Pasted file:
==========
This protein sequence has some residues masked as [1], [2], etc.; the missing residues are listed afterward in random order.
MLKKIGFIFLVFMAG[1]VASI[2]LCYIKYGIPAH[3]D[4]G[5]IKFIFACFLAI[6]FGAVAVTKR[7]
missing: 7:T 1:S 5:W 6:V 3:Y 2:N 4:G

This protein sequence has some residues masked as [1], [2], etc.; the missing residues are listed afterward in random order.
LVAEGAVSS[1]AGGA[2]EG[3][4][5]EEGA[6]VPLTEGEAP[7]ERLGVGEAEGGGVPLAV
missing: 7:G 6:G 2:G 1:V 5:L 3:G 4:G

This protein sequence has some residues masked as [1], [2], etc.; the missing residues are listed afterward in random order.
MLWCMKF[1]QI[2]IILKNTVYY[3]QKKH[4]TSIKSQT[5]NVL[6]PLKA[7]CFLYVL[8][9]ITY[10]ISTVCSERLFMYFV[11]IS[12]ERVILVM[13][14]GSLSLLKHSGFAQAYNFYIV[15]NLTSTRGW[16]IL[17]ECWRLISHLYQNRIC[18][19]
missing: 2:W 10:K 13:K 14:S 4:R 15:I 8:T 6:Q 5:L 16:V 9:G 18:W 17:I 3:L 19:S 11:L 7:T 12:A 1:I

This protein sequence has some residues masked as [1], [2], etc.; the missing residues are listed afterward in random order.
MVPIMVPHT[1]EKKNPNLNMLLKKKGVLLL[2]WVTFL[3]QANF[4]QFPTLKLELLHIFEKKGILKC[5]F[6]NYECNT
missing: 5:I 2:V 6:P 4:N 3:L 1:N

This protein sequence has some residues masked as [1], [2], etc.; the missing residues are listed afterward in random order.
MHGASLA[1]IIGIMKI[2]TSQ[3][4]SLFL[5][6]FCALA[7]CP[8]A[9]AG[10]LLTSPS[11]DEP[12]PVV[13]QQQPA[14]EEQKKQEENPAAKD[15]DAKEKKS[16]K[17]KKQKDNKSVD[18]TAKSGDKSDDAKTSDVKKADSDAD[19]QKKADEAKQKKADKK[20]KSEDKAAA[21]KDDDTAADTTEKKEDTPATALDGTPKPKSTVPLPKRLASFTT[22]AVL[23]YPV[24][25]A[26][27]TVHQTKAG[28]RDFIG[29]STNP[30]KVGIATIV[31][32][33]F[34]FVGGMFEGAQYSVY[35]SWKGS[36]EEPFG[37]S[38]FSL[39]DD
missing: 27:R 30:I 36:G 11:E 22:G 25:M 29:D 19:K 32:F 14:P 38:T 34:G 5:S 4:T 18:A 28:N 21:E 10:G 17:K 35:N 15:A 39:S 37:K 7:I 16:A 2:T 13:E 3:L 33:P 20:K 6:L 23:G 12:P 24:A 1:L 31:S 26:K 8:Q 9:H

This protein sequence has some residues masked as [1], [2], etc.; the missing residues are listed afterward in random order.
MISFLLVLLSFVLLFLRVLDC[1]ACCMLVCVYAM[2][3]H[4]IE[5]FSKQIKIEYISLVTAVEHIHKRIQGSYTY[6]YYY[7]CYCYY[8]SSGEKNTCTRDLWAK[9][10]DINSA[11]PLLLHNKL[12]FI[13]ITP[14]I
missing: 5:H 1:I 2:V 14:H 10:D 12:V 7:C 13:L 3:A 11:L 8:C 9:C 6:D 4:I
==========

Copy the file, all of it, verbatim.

This protein sequence has some residues masked as [1], [2], etc.; the missing residues are listed afterward in random order.
MLKKIGFIFLVFMAG[1]VASI[2]LCYIKYGIPAH[3]D[4]G[5]IKFIFACFLAI[6]FGAVAVTKR[7]
missing: 7:T 1:S 5:W 6:V 3:Y 2:N 4:G

This protein sequence has some residues masked as [1], [2], etc.; the missing residues are listed afterward in random order.
LVAEGAVSS[1]AGGA[2]EG[3][4][5]EEGA[6]VPLTEGEAP[7]ERLGVGEAEGGGVPLAV
missing: 7:G 6:G 2:G 1:V 5:L 3:G 4:G

This protein sequence has some residues masked as [1], [2], etc.; the missing residues are listed afterward in random order.
MLWCMKF[1]QI[2]IILKNTVYY[3]QKKH[4]TSIKSQT[5]NVL[6]PLKA[7]CFLYVL[8][9]ITY[10]ISTVCSERLFMYFV[11]IS[12]ERVILVM[13][14]GSLSLLKHSGFAQAYNFYIV[15]NLTSTRGW[16]IL[17]ECWRLISHLYQNRIC[18][19]
missing: 2:W 10:K 13:K 14:S 4:R 15:I 8:T 6:Q 5:L 16:V 9:G 18:W 17:I 3:L 19:S 11:L 7:T 12:A 1:I

This protein sequence has some residues masked as [1], [2], etc.; the missing residues are listed afterward in random order.
MVPIMVPHT[1]EKKNPNLNMLLKKKGVLLL[2]WVTFL[3]QANF[4]QFPTLKLELLHIFEKKGILKC[5]F[6]NYECNT
missing: 5:I 2:V 6:P 4:N 3:L 1:N

This protein sequence has some residues masked as [1], [2], etc.; the missing residues are listed afterward in random order.
MHGASLA[1]IIGIMKI[2]TSQ[3][4]SLFL[5][6]FCALA[7]CP[8]A[9]AG[10]LLTSPS[11]DEP[12]PVV[13]QQQPA[14]EEQKKQEENPAAKD[15]DAKEKKS[16]K[17]KKQKDNKSVD[18]TAKSGDKSDDAKTSDVKKADSDAD[19]QKKADEAKQKKADKK[20]KSEDKAAA[21]KDDDTAADTTEKKEDTPATALDGTPKPKSTVPLPKRLASFTT[22]AVL[23]YPV[24][25]A[26][27]TVHQTKAG[28]RDFIG[29]STNP[30]KVGIATIV[31][32][33]F[34]FVGGMFEGAQYSVY[35]SWKGS[36]EEPFG[37]S[38]FSL[39]DD
missing: 27:R 30:I 36:G 11:E 22:G 25:M 29:D 19:K 32:F 14:P 38:T 34:G 5:S 4:T 18:A 28:N 21:E 10:G 17:K 35:N 15:A 39:S 37:K 7:I 16:A 2:T 13:E 3:L 33:P 20:K 6:L 23:G 12:P 24:A 1:L 31:S 26:K 8:Q 9:H

This protein sequence has some residues masked as [1], [2], etc.; the missing residues are listed afterward in random order.
MISFLLVLLSFVLLFLRVLDC[1]ACCMLVCVYAM[2][3]H[4]IE[5]FSKQIKIEYISLVTAVEHIHKRIQGSYTY[6]YYY[7]CYCYY[8]SSGEKNTCTRDLWAK[9][10]DINSA[11]PLLLHNKL[12]FI[13]ITP[14]I
missing: 5:H 1:I 2:V 14:H 10:D 12:V 7:C 13:L 3:A 11:L 8:C 9:C 6:D 4:I